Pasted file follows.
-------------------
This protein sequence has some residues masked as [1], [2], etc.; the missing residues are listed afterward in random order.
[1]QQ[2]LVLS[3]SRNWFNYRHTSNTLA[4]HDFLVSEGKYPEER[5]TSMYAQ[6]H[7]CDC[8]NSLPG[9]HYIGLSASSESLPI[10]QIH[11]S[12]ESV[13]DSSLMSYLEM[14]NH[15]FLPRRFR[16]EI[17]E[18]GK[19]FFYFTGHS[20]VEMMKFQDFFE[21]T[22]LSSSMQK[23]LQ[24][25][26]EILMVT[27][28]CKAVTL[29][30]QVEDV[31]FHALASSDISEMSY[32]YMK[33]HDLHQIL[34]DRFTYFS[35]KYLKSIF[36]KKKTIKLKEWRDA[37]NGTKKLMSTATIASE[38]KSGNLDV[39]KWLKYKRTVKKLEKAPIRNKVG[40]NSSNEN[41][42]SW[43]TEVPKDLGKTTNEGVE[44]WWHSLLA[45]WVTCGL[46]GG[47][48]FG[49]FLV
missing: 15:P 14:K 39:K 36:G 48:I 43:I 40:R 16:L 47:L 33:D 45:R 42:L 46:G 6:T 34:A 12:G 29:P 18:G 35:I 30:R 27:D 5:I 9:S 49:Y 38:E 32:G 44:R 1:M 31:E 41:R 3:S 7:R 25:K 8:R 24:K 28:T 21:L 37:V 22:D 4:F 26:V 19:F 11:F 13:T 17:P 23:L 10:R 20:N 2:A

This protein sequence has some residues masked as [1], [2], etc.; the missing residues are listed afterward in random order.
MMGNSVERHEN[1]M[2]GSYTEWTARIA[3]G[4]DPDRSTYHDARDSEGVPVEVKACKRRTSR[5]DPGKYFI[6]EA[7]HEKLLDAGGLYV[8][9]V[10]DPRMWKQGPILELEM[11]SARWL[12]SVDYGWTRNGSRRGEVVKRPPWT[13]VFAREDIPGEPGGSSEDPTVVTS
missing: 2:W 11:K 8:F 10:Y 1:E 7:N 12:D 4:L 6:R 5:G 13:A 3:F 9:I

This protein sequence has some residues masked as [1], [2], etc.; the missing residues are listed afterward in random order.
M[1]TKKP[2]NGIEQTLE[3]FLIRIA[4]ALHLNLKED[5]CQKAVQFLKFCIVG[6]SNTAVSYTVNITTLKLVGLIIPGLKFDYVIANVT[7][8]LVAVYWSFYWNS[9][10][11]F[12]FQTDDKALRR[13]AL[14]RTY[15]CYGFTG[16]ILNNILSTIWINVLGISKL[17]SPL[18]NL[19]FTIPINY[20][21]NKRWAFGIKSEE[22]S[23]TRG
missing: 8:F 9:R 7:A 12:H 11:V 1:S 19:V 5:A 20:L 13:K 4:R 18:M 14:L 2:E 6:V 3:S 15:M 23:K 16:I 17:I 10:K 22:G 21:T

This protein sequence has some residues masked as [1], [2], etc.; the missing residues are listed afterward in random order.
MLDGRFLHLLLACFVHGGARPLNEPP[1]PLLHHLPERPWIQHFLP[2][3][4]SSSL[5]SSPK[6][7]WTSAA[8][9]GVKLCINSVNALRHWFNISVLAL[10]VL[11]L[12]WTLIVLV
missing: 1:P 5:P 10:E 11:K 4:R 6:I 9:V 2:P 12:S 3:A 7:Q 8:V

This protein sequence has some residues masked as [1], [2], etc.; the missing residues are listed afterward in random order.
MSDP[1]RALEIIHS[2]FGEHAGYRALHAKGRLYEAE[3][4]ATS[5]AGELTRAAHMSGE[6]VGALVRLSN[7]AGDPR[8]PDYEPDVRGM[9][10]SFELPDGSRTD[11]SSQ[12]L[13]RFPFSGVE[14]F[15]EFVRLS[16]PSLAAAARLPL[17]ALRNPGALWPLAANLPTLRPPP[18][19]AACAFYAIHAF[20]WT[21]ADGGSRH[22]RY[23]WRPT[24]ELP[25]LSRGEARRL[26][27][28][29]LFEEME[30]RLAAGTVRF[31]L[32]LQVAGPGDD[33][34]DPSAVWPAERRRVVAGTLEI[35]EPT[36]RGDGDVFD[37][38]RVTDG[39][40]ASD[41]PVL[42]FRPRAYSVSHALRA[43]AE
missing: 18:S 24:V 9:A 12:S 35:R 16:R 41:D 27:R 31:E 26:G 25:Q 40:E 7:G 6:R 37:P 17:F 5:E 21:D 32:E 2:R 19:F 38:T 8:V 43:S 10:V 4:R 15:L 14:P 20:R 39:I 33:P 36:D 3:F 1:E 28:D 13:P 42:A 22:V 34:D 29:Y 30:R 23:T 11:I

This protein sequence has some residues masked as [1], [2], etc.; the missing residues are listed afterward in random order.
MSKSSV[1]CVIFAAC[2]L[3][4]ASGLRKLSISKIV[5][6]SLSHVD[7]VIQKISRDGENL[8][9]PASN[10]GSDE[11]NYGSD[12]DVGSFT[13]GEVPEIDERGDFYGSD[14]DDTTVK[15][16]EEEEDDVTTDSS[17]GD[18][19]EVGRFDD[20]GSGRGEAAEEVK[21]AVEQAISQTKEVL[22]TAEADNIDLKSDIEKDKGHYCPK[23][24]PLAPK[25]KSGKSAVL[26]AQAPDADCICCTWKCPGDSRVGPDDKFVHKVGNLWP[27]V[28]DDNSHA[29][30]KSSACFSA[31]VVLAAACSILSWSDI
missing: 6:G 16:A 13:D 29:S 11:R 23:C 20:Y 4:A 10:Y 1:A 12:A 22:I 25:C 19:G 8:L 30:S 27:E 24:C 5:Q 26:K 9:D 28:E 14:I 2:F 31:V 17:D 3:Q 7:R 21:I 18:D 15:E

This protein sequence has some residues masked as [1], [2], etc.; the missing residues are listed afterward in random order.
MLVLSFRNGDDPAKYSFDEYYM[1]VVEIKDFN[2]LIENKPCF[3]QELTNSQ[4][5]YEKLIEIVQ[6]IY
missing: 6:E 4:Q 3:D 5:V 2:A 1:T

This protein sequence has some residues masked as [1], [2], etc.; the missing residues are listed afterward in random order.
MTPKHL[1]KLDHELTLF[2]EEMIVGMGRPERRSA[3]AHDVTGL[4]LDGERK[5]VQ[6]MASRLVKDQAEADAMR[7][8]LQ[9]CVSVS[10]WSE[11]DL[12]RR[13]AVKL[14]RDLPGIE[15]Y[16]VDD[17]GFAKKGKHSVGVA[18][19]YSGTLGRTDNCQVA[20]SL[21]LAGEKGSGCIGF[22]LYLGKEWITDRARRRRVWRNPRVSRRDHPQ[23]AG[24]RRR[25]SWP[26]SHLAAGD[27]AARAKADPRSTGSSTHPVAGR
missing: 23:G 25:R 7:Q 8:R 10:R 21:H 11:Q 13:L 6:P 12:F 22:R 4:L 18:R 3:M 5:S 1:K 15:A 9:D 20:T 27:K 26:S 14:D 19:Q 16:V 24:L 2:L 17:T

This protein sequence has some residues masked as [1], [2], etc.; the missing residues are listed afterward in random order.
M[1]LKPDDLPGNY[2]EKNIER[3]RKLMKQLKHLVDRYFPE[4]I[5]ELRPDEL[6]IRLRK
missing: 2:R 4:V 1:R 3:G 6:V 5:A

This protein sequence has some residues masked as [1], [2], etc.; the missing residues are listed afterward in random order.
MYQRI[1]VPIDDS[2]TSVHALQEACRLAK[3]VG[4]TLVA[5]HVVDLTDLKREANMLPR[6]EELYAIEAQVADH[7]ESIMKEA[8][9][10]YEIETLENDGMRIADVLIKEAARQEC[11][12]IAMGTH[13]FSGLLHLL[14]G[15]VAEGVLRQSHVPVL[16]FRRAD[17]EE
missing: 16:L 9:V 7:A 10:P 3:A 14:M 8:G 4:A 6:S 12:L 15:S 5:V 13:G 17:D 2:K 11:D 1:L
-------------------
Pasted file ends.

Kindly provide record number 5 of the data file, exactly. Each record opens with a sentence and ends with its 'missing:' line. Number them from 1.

This protein sequence has some residues masked as [1], [2], etc.; the missing residues are listed afterward in random order.
MSDP[1]RALEIIHS[2]FGEHAGYRALHAKGRLYEAE[3][4]ATS[5]AGELTRAAHMSGE[6]VGALVRLSN[7]AGDPR[8]PDYEPDVRGM[9][10]SFELPDGSRTD[11]SSQ[12]L[13]RFPFSGVE[14]F[15]EFVRLS[16]PSLAAAARLPL[17]ALRNPGALWPLAANLPTLRPPP[18][19]AACAFYAIHAF[20]WT[21]ADGGSRH[22]RY[23]WRPT[24]ELP[25]LSRGEARRL[26][27][28][29]LFEEME[30]RLAAGTVRF[31]L[32]LQVAGPGDD[33][34]DPSAVWPAERRRVVAGTLEI[35]EPT[36]RGDGDVFD[37][38]RVTDG[39][40]ASD[41]PVL[42]FRPRAYSVSHALRA[43]AE
missing: 18:S 24:V 9:A 12:S 35:R 16:R 41:D 27:R 31:E 26:G 25:Q 40:E 7:G 6:R 37:P 17:F 5:E 21:D 32:E 2:R 19:F 38:T 8:V 43:S 10:V 4:R 15:L 14:P 20:R 39:I 33:P 36:D 3:F 1:E 28:D 13:P 42:A 22:V 34:D 29:Y 30:R 23:T 11:I